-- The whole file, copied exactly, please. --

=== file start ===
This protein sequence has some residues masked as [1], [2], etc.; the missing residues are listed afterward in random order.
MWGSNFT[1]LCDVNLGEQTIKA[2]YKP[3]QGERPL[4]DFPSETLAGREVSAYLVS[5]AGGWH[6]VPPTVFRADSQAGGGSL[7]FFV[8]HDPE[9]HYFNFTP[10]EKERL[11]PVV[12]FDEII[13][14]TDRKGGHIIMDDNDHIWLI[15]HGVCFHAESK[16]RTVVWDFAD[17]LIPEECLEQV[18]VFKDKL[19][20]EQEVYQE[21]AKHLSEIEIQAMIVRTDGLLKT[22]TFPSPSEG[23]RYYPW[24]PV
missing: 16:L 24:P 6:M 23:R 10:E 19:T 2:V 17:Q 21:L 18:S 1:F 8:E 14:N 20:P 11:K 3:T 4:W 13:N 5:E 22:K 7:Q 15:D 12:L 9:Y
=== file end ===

This protein sequence has some residues masked as [1], [2], etc.; the missing residues are listed afterward in random order.
MWGSNFT[1]LCDVNLGEQTIKA[2]YKP[3]QGERPL[4]DFPSETLAGREVSAYLVS[5]AGGWH[6]VPPTVFRADSQAGGGSL[7]FFV[8]HDPE[9]HYFNFTP[10]EKERL[11]PVV[12]FDEII[13][14]TDRKGGHIIMDDNDHIWLI[15]HGVCFHAESK[16]RTVVWDFAD[17]LIPEECLEQV[18]VFKDKL[19][20]EQEVYQE[21]AKHLSEIEIQAMIVRTDGLLKT[22]TFPSPSEG[23]RYYPW[24]PV
missing: 16:L 24:P 6:M 23:R 10:E 19:T 2:V 17:Q 21:L 18:S 1:F 8:E 14:N 20:P 11:K 3:T 4:W 13:N 5:E 22:K 7:Q 15:D 12:L 9:Y